Everyday Heroes: “I Carried Him Down the Mountain”

How hiker Andi Davis saved the life 
of a 50-pound pit bull.

By Melody Warnick
Also in Reader's Digest Magazine June 2014

heroes woman pitbullSpencer Heyfron/Redux for Reader’s Digest

The trail through the 
Phoenix Mountains Preserve wasn’t usually so deserted. Even on her 
regular predawn trek, Andi Davis, 
49, regularly crossed paths with 
a handful of other hikers. On this morning, however, she heard only coyotes howling among the cacti 
and spiky ocotillos.

A half mile in, where the trail sloped steeply, Andi used her hands to clamber up to the highest peak. When she finally reached the summit, she noticed a dark shape inches 
from her left foot. She startled, then stared. It’s a dog, she said to herself, and it’s dead. She took a moment 
to realize that the dog’s eyes were open. A thin, dirt-caked pit bull was looking at her.

Instantly, Andi was afraid. She 
was a sucker for strays; she, her 
husband, Jason, and their ten-year-old daughter, Jessica, had three at home. But ever since a pit bull had attacked her German shepherd when she was out walking him one day, she’d been wary of pit bulls. She murmured a greeting to show she was friendly. At the sound of her voice, the pit bull trembled violently.

Andi inched closer and dripped some water into the dog’s mouth. 
He tried to stand up but then collapsed. Something was wrong with his left front leg. Andi pulled out her phone to contact her husband, but he didn’t respond. Pity overwhelmed her, and she knew that if she didn’t carry the dog down the mountain, 
he would die.

She carefully put her arms under the injured dog’s body. He was so weak, “he literally fell into my chest,” she says.

Staggering down the steep, rocky mountainside with the 50-pound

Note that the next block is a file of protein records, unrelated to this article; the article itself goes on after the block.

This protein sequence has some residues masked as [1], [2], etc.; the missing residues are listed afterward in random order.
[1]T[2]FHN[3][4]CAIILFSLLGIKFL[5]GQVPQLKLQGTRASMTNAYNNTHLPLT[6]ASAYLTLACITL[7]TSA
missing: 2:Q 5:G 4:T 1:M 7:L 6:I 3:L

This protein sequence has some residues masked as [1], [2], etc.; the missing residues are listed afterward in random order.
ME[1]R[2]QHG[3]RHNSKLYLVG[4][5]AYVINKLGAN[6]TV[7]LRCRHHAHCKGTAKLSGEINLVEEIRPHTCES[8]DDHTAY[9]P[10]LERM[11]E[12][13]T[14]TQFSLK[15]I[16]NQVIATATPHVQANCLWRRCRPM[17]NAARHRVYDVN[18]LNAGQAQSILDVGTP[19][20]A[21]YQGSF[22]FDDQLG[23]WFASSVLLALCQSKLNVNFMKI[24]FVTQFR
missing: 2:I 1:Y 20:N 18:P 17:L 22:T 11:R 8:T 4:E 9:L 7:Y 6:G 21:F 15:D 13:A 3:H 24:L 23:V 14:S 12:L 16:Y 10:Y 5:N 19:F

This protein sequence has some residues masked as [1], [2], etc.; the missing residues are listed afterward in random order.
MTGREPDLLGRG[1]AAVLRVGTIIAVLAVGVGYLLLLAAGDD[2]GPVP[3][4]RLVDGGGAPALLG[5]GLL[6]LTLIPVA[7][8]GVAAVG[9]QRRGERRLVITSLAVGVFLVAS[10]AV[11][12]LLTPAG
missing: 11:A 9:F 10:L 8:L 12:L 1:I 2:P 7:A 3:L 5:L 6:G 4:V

animal in her arms, Andi repeated, “It’s OK. It’s OK,” more to soothe 
herself than the dog. Would she fall? Would he bite her? When her arms and back started aching, she refused to give in to the pain. The trip up had taken 30 minutes; going back down took twice that.

At home, Andi’s husband finally 
received her messages. He and Jessica jumped into the car and drove to 
the parking lot. Just as Jason was 
pulling up, Andi stumbled into the 
lot with the dog cradled in her arms. “He’s hurt!” Andi warned as her daughter leaped from the car. “Stay back, and be careful.” Jessica began to cry when she saw the dog’s injuries.
Then the pit bull lifted his head and tenderly licked Jessica’s cheek. Once in the backseat, he laid his head on Jessica’s lap, and she pulled the thorns from his matted coat 
on the way to the Arizona Humane Society.

Later that morning, an X-ray 
revealed that a bullet had landed in the dog’s shoulder and shattered the bone, but it was too close to surrounding blood vessels to be safely removed. There was a chance, too, that the dog would lose his damaged leg, though the vet thought it might heal on its own. (It did.)

A few days later, the Davises 
returned. Andi reports that “the 
first thing he did was give me a kiss, then go right to my daughter.” Any reservations Andi might have had evaporated right there. They named the dog Elijah and brought him home that day.

Since then, “he’s been perfect,” says Andi. He plays happily with 
the family’s Boston terrier and 
jumps into Jessica’s bed to snuggle every morning. Elijah’s calm, 
affectionate nature makes the wounding and abandonment on 
the mountain inexplicable. “He’s 
so sweet. Why would someone 
shoot him?” Andi asks.

The Davises realize they’ll never know. They’re just relieved the 
story has had a happy ending.

Says Jessica, “He was meant to 
be ours.”

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